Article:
International Women’s Day – and any other International Day for that matter – normally passes me by without any bother, barely doing more than briefly impinging on my awareness.
However, this year I’ve had one very interesting conversation as a result of International Women’s Day with a female friend who has recently returned to work full-time at the ABC (Australian Broadcasting Corporation) after having a child, as well as reading a beautifully written post on the subject by DoctorDi, freelance writer and new Mum.
I consider myself a feminist. And while I recognise that there is still no parity between women and men in the workplace and that this is unjust, I am also increasingly uncomfortably conscious that we will do ourselves no favours by simply insisting on being granted access to a life which doesn’t even make the men who currently dominate it happy. Or even healthy.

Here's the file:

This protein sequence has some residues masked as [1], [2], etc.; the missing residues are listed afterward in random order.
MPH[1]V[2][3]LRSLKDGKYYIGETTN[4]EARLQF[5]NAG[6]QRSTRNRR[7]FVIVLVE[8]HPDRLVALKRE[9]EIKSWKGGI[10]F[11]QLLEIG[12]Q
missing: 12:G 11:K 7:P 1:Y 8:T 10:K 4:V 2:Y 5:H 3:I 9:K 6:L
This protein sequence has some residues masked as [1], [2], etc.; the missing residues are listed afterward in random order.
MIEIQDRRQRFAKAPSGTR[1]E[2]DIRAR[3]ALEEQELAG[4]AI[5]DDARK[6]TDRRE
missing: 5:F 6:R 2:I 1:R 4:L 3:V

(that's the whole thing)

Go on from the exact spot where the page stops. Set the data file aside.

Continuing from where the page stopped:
My main concern with feminism over the last 50 years has been its seeming insistence that we women need to be the same as men in order to have rights equal to theirs. I don’t want to be the same as a man – I am a woman not a man – but I do want equality. And that means equality for both women and men. Equal opportunities for women in the workplace should they so choose, and equal opportunities for men as homemakers if that is what they want. Or a mixture of both roles.
At the same time, I don’t wish to struggle up any greasy pole [now there’s a phallic pun if ever there was one] just to find my ‘success’ and self-worth measured in terms of the bullshit capitalist system, with value purely financial and the only rewards being monetary.
We know, as women, that there is more to success than money and that we have more to contribute to family and society than cash. We just need to identify and articulate what we achieve for society and value that properly, according it a full measure of respect even where its actual remuneration is pitiful.
And then we can stop apologising for taking maternity leave, for using emotional intelligence, for choosing not to have children, for deciding to be a home-maker, for paying another person to care for our children or clean our house, for all the things that nobody should have to apologise for or explain.